Stars of Black is a self-published collection of weird horror short stories by Julian M. Miles. Although the jacket copy also refers to Ambrose Bierce, it’s clear that this cycle is rooted in the four seminal jauniste stories by Robert W. Chambers from The King in Yellow. Chambers’ tales have their geographic orientations to America and France, but Miles works with characters who are chiefly English, and typically in England.
These stories have an internal consistency, and in a few cases there are actually allusions between them, but there is no direct contiguity of plot or character. Still, this makes for a tighter and more rationally integrated set of tales than one usually encounters in the jauniste tradition. Although the stories have a fairly wide-ranging historical scope, the ones set in the twenty-first century generally engage a premise according to which clandestine agencies are urgently concerned to suppress circulation of the play The King in Yellow, because of its hazard to society as a whole. Some of the stories most connected to this conceit are “Tatters,” “House of Sorrows,” “Vade Mecum,” “Perfidious Counsel,” “Heart’s Abyss,” and “Storm Warning.”
Miles avoids any influence of the mutation of jauniste lore in fantasy-horror gaming, although he alludes to it once, when the heavy metal musician of “Implosion” works through “a load of stuff from a games company who seemed to have the goods on all of it. I read through the lot, as soon as they arrived, and thought it was all a bit trite: not even remotely what I was looking for” (156).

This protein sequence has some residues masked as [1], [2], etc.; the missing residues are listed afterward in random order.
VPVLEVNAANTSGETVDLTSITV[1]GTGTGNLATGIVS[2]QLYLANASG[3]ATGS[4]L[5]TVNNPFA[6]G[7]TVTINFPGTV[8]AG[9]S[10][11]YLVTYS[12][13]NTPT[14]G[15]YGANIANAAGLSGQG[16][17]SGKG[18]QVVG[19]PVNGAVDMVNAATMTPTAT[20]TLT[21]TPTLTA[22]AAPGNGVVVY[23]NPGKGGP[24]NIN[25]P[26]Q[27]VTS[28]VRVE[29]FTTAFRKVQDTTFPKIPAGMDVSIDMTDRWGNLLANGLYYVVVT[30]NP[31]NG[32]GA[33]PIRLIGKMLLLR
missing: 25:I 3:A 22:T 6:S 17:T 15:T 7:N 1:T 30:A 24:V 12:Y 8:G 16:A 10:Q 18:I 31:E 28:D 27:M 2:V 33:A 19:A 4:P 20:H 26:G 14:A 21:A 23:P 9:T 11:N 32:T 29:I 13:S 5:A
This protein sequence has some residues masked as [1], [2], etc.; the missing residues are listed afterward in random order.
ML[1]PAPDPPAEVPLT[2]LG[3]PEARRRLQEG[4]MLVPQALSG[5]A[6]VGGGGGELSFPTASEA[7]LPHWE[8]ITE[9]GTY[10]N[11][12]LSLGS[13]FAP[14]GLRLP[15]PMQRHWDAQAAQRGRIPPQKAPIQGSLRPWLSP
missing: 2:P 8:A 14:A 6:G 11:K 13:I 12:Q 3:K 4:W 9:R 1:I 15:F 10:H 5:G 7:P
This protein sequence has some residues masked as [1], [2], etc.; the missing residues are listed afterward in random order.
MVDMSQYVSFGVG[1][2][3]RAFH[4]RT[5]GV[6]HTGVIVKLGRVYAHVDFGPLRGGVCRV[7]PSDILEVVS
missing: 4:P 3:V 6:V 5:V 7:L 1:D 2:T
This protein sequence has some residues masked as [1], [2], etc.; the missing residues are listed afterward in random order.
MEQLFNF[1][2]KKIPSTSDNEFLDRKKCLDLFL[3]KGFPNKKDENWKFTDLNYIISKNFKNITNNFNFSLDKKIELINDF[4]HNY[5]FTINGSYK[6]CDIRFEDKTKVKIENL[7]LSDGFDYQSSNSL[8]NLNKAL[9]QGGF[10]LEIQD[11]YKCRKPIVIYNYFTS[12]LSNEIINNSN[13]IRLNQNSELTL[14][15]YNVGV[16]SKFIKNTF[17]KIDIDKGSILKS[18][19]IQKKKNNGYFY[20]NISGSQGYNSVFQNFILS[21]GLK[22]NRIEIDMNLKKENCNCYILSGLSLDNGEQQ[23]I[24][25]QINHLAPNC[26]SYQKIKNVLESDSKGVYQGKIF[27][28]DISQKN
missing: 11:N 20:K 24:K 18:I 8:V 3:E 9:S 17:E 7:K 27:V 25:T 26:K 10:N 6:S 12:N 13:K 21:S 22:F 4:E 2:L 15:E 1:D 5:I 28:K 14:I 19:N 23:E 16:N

There are two stories that are outliers, being more directly concerned with the extra-terrene realm of Carcosa itself, without any framing in quotidian reality. “Thirteen of the Clock” is a very short piece that seems to integrate the King in Yellow lore with Edgar Allan Poe’s “Masque of the Red Death.” “The Last King” is the penultimate and longest selection in the volume, and it enlarges in great detail on the doom of Carcosa and its King. The style here reminds me more of Clark Ashton Smith’s otherworldly brocades than the enigmatic weird of Chambers (or the spare parable of Bierce), and I’m glad that this story was positioned at the end of the book so that it didn’t influence my reading of the others. On its own, it’s an interesting and somewhat satisfying read, but I would have found it distracting as an implicit context for the other, subtler work in this collection.
This book, more than any other I’ve read, works to affirm a specific mythos, as opposed to a more generalized mood, mechanism, or menace of the Pale King. Cassilda and Camilla do not appear, but the women of Carcosa all share that C initial. Is it merely a lunar hieroglyph? Or does the voiceless velar stop establish a class for which “Kupris … the Greek or Syrian Aphrodite-Venus, is the outstanding example in Theogony” (AC, “The God-Letters” in MWT)? Stars of Black is obscure but easy to obtain, and worth the bother.